August 10, 2016
Article by Global Pre-Meds
Hospital doctor shadowing & global health experience programs.
With the Olympic and Paralympic Games beginning in Rio this week, there are hundreds of talented young sports people looking to be inspired by the athletes competing over the next month. Not only this, but it’s a fantastic time for aspiring health professionals; Team GB alone has a team of 44 medical professionals with them!
To get your own heart racing, we’ve put together a list of healthcare roles that would get you on the road to Rio.
Physiotherapists are responsible for making sure that athletes are fully prepared physically for the rigours involved in competing at such a high level. They will work one-to-one with their patient to improve function and movement, preventing injuries or strains as well as treating them if they occur.
Although many sportspeople have their own dedicated massage therapist, physios can also use manual therapy to work on a particular joint or muscle, increasing the blood flow and aiding recovery.
It’s true that ‘you get out what you put in’, and never is this a truer statement than in sport. Depending on their client’s discipline, a nutritionist will organise a strict meal plan to ensure that they get the right amount of carbohydrates and protein for their body to perform as efficiently as possible.
The Paralympic swimmer Ellie Simmonds, who won two gold medals at London 2012, described her diet as a mixture of lots of carbohydrates including bananas, oats, bread, beans and potatoes to keep her well fuelled throughout the day.
Massage therapists are integral to all sports, particularly endurance sports such as long-distance running, tennis, and swimming.
If you become a massage therapist for sports people, you will play an extremely important role in making sure your clients’ muscles are not tense or strained before they compete in any events. This will minimise chances of injury and maximise chances of success!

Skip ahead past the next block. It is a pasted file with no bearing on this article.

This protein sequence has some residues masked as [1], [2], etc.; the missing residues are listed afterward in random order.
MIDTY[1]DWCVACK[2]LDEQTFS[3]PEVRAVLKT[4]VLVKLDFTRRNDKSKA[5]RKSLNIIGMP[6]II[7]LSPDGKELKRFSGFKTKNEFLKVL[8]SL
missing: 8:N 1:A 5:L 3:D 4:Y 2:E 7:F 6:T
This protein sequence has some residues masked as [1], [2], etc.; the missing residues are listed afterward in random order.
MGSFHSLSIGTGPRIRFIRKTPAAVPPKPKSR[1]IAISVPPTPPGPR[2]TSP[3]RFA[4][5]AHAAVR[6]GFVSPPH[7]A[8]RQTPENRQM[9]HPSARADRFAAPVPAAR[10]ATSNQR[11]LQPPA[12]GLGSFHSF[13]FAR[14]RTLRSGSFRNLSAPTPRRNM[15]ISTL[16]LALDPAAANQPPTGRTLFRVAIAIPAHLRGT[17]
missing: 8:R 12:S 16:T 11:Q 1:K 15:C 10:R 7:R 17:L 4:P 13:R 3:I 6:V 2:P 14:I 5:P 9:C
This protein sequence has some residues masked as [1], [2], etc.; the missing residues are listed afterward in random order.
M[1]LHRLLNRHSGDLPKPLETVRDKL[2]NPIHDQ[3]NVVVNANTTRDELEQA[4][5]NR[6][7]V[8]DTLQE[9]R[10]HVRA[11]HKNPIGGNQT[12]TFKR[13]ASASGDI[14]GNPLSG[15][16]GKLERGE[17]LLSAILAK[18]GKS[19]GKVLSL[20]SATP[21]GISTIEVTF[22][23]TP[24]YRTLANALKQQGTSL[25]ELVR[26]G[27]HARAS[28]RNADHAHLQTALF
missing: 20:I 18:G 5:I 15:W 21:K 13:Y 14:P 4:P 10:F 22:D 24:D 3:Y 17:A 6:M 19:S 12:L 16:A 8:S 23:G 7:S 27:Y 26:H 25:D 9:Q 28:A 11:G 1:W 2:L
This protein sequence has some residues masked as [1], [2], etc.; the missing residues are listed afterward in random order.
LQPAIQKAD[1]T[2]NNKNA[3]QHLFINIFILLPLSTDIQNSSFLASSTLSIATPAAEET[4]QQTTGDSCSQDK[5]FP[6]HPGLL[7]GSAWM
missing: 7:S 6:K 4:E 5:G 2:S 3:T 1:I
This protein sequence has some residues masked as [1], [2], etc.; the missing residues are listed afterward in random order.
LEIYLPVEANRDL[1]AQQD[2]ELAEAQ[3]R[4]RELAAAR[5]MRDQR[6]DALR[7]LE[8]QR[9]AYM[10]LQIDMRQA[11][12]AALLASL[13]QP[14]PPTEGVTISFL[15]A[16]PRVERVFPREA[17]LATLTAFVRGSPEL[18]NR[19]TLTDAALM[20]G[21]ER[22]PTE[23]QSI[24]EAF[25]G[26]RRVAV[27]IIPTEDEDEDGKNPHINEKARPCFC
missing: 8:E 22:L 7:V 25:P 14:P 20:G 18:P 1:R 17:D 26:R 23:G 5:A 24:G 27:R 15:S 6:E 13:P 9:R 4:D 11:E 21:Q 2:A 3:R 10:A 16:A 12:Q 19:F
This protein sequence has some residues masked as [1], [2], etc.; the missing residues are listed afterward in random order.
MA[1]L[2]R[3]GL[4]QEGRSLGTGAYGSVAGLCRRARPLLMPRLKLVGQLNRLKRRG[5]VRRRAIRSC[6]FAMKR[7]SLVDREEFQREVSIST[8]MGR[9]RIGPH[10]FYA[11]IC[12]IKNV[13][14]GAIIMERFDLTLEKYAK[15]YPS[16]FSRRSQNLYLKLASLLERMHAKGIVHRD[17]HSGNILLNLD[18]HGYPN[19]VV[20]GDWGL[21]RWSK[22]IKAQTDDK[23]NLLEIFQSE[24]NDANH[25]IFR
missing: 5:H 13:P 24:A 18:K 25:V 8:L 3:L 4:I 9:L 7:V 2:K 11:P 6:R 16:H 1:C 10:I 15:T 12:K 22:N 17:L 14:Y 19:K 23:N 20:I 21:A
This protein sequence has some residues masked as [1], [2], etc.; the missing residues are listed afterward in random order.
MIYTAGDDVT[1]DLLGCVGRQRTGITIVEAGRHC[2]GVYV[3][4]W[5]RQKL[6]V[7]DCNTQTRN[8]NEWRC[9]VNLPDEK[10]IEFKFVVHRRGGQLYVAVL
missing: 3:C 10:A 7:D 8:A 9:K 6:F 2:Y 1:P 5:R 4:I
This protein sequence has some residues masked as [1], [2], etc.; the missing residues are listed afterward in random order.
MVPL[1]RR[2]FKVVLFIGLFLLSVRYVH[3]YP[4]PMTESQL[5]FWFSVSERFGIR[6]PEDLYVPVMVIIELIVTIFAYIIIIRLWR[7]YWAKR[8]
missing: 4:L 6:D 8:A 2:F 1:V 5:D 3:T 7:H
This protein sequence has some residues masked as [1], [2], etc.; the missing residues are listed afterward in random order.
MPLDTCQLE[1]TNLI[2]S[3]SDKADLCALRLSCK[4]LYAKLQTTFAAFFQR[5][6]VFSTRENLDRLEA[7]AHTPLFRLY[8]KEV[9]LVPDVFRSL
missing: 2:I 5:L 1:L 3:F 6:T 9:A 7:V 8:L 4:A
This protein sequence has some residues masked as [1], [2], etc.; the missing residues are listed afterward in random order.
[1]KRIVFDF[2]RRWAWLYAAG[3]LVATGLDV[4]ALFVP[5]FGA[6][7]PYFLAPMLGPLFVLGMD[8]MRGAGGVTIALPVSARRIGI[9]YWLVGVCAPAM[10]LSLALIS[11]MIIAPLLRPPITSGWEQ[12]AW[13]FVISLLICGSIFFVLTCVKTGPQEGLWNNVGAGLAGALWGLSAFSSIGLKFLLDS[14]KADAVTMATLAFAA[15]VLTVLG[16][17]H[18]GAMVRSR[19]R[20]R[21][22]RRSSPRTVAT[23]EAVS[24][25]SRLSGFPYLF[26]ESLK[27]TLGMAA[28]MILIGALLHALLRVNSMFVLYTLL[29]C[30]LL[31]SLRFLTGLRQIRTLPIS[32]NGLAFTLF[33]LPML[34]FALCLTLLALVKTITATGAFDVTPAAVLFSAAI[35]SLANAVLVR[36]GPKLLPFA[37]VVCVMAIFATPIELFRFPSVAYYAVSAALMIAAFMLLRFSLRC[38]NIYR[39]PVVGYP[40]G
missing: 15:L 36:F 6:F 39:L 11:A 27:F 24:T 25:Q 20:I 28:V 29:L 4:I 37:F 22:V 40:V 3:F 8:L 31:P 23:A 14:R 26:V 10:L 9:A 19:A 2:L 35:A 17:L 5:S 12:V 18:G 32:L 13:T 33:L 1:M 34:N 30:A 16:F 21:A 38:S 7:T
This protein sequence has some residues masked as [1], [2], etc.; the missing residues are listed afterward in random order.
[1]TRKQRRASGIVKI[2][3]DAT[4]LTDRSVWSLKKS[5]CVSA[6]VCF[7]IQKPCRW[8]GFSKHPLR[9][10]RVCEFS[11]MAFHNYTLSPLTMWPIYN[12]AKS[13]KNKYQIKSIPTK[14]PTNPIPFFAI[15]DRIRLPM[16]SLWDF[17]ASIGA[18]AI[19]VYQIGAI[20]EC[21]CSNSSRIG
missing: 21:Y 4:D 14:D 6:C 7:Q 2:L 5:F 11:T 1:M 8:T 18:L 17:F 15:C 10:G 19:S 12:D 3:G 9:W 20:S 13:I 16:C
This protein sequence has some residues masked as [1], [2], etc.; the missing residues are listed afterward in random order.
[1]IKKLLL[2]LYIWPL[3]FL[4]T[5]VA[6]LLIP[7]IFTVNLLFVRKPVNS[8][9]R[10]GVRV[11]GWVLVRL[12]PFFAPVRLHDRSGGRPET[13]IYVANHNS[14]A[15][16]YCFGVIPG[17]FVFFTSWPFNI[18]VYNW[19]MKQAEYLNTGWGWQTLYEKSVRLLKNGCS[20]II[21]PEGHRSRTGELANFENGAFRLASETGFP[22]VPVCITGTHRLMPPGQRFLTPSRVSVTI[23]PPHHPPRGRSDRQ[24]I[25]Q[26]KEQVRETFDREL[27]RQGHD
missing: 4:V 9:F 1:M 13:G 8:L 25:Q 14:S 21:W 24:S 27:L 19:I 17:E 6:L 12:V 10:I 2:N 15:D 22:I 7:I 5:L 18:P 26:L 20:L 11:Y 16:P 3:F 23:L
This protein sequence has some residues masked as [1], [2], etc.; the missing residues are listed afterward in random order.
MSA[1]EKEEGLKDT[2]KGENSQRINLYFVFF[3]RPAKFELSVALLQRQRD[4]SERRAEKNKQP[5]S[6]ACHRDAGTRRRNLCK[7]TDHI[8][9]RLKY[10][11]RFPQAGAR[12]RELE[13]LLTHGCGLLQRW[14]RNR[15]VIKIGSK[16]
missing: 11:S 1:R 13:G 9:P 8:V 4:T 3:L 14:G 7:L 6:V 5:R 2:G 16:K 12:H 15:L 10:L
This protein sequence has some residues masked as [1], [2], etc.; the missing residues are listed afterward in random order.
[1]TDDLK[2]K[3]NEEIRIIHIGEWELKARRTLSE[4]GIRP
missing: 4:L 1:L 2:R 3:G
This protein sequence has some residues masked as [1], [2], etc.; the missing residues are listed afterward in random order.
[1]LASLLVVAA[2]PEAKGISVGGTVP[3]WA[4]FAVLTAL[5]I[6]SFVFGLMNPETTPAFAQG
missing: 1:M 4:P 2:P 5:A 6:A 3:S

Coaches are responsible for helping their teams or athletes perform as well as they possibly can – they do this by organising training programmes, monitoring health and wellbeing, improving teamwork and motivation and, when you have a good deal of experience, mentoring other coaches.
Coaches will be required to either train with the governing body for their sport, or complete an accredited course with their university. To reach the level where you will be coaching Olympic athletes you’ll need loads of experience at community, semi-professional and professional level as well as a really detailed knowledge of your chosen sport.
While all of the previous roles are relating to the athletes themselves, large sporting events such as the Olympics, World Cup or Commonwealth Games attract huge amounts of spectators who will also need medical assistance from time to time.
Emergency teams and voluntary organisations such as the St John Ambulance play a vital role in ensuring the wellbeing and enjoyment of all, and medics will assist visitors with minor injuries, falls, dehydration and any serious incidents that arise.
Just like training to Olympic level in a sport, working in healthcare to this standard requires a lot of training and preparation – but it promises to be a fantastically rewarding stage in your career.
To get you on the right path it’s important to learn as much as you can about your chosen profession. In the case of paramedic science and physiotherapy, our work experience placements overseas can give you a fantastic insight into what your day to day role might entail. Then, if you decide it’s right for you, the fact that you have already got some shadowing experience will be really beneficial to your application.
Wishing all of our athletes the best of luck in Rio – and who knows, maybe we’ll see you on the sidelines soon!
Gap Medics provides year-round hospital work experience for people aged 16 and over. Our shadowing placements offer a unique insight into the work of doctors, nurses, midwives and dentists – helping students to focus their career aspirations before embarking upon medical training.